If you are considering this possibility, before doing anything, choose a product to sell. Deciding on a product is the first step towards any selling process. Many people fail at this point because the belief that using the services of a dropshipper, the items to sell are irrelevant, due to the fact that all items will be available at the wholesaler's stock instead of you own.

Although there are many factors to take into consideration when it comes to selecting your first dropshipping product, most retailers focus their attention on postal savings, selecting books, CD's or other easy to carry merchandise, while others consider small items can cut costs, but there are usually more competitors selling the same items.

Dropshipping can deliver to your customers from a needle to elaborated pieces of furniture, so think carefully when choosing a product.

Once you have determined what you want to sell, locate the distributor who will be in charge of dropshipping the merchandise for you to the end users. This is easily achieved by doing a research using Google or any other of the major search engines. However, there are special eBay Dropshipping tools created to help you find dropshippers in your area, nationwide or worldwide.

Thanks Joe Richey Copyrighted Article Belonging to

Joe Richey Online Wholesale Master Agent Since 2001 See our dedicated site for dropshipping tools


Monday, November 13, 2006

Tips And Tricks For Using eBay Search.

If you know what you’re doing, you can quickly find what you’re looking for on eBay. Here are a few golden rules.

Be specific: If you’re searching for the first edition of the original Harry Potter book, you’ll get further searching for ‘harry potter rowling philosopher’s stone first edition’ than you will searching for ‘harry potter’. You’ll get fewer results, but the ones you do get will be far more relevant.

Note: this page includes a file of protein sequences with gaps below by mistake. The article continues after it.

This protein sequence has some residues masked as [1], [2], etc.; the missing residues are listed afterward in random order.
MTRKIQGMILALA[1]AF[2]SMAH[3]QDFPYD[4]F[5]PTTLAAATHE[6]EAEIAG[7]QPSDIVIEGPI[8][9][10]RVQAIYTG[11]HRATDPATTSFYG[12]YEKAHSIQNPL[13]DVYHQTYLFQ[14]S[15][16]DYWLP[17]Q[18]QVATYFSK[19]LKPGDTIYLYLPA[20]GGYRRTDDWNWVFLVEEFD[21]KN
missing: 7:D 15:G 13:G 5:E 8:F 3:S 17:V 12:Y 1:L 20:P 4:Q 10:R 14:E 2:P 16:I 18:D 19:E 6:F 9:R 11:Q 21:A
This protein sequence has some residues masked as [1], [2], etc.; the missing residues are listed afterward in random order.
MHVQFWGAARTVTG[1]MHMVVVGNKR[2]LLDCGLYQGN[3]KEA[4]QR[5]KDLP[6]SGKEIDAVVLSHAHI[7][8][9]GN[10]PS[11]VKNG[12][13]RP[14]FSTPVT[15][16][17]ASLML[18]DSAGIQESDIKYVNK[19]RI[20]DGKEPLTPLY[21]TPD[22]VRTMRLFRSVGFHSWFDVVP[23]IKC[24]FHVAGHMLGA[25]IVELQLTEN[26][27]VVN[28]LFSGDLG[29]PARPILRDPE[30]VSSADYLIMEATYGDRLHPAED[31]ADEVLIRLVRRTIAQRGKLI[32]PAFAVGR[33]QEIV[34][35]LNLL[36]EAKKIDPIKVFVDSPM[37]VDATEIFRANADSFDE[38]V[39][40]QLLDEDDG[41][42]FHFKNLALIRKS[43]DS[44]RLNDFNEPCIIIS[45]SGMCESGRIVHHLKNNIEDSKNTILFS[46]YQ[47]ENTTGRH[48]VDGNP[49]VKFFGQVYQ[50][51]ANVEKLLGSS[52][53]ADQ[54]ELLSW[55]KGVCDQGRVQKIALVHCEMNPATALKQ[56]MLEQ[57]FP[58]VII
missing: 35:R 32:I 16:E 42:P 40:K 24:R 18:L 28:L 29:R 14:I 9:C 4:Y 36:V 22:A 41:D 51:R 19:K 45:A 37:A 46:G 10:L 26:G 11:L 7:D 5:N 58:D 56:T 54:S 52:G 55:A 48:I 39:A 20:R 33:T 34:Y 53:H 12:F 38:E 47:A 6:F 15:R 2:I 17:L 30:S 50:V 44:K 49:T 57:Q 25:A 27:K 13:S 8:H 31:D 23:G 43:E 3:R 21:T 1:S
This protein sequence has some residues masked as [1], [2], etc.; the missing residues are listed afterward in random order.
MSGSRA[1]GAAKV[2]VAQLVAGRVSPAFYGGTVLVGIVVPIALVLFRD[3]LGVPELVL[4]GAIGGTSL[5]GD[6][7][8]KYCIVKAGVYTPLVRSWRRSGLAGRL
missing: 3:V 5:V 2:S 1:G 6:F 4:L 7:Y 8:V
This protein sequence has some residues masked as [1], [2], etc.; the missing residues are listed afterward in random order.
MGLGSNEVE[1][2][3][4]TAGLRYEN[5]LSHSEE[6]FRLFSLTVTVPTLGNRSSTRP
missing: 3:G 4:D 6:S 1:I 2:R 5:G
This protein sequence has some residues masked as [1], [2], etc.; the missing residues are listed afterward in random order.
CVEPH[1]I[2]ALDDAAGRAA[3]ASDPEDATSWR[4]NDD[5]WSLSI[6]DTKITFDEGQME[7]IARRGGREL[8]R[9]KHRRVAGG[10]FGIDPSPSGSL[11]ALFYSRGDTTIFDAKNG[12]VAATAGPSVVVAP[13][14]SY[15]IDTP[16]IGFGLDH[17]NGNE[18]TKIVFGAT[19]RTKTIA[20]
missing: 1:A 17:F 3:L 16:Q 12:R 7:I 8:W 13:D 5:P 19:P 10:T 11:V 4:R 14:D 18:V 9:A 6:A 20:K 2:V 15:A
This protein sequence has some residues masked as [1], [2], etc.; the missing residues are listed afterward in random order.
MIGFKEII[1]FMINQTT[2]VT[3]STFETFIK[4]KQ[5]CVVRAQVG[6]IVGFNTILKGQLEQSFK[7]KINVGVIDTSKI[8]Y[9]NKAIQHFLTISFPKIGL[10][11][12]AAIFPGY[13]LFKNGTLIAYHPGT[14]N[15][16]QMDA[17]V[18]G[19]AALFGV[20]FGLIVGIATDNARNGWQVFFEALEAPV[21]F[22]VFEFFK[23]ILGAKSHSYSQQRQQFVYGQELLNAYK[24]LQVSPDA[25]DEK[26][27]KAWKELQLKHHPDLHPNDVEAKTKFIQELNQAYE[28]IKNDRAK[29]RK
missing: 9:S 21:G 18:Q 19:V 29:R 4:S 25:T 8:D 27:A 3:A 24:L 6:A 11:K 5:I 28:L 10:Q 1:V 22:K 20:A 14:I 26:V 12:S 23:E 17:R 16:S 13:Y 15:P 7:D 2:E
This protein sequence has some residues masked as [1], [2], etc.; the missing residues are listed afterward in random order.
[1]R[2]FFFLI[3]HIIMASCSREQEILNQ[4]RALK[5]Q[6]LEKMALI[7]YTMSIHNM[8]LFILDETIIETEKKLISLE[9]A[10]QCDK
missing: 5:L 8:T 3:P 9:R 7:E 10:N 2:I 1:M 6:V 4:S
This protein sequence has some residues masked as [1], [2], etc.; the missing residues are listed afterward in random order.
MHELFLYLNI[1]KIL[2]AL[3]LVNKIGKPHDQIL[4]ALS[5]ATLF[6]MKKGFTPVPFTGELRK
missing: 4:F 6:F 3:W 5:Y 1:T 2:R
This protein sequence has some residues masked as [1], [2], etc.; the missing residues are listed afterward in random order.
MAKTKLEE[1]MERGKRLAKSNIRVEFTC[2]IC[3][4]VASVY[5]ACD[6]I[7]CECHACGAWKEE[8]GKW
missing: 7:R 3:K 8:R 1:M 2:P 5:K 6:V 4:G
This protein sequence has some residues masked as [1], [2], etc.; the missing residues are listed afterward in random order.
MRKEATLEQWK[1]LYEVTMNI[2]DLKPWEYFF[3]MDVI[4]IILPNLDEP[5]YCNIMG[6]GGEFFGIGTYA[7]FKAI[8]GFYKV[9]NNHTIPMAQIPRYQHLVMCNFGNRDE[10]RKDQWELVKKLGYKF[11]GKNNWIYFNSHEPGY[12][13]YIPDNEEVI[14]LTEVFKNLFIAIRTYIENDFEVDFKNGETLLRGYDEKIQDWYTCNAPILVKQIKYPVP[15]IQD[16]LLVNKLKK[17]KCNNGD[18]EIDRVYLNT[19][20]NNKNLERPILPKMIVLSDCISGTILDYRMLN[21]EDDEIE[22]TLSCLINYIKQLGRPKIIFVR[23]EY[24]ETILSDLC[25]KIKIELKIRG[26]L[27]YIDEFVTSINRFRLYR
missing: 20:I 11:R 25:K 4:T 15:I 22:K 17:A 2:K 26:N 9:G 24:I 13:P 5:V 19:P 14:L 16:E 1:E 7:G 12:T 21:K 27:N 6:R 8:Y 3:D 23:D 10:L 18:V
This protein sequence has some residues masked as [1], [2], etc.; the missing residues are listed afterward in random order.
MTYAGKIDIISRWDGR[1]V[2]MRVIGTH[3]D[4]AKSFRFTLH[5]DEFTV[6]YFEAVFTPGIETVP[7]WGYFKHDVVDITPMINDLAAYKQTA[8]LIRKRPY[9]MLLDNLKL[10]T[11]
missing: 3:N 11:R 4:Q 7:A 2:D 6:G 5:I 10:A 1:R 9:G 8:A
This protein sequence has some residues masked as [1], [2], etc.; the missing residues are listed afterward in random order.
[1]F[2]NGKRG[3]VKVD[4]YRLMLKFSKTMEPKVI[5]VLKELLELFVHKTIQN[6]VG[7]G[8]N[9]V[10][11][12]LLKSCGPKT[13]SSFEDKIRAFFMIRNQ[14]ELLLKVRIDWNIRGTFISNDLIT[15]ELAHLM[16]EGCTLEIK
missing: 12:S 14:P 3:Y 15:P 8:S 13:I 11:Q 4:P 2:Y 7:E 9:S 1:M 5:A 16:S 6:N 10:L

Spell wrongly: It’s a sad fact that many of the sellers on eBay just can’t spell. Whatever you’re looking for, try thinking of a few common misspellings – the chances are that fewer people will find these items, and so they will be cheaper.

Get a thesaurus: You should try to search for all the different words that someone might use to describe your item, for example searching for both ‘TV’ and ‘television’, or for ‘phone’, ‘mobile’ and ‘cellphone’. Where you can, though, leave off the type of item altogether and search by things like brand and model.

Use the categories: Whenever you search, you’ll notice a list of categories at the side of your search results. If you just searched for the name of a CD because you want to buy that CD, you should click the ‘CDs’ category to just look at results in that category. Why bother looking through a load of results that you don’t care about?

Don’t be afraid to browse: Once you’ve found the category that items you like seem to be in, why not click ‘Browse’ and take a look through the whole category? You might be surprised by what you find.

Few people realise just how powerful eBay’s search engine is – a few symbols here and there and it’ll work wonders for you.

Wildcard searches: You can put an asterisk (*) into a search phrase when you want to say ‘anything can go here’. For example, if you wanted to search for a 1950s car, you could search for ‘car 195*’. 195* will show results from any year in the 1950s.

In this order: If you put words in quotes ("") then the only results shown will be ones that have all of the words between the quote marks. For example, searching for “Lord of the Rings” won’t give you any results that say, for example “Lord Robert Rings”.

Exclude words: Put a minus, and then put any words in brackets that you don’t want to appear in your search results. For example: “Pulp Fiction” –(poster,photo) will find items related to Pulp Fiction but not posters or photos.

Either/or: If you want to search for lots of words at once, just put them in brackets: the TV example from earlier could become ‘(TV,television)’, which would find items with either word.

So once you’ve found your bargain item, bid for it and won it, what if it all goes wrong? Don’t worry – eBay has a thorough dispute resolution procedure, and we’ll cover it in some depth in the next article, so you’ll be prepared if the worst happens.

Kirsten Hawkins is an Ebay and internet auction enthusiast from Nashville, TN. Visit for more great tips on how to make the most from Ebay and other online auctions.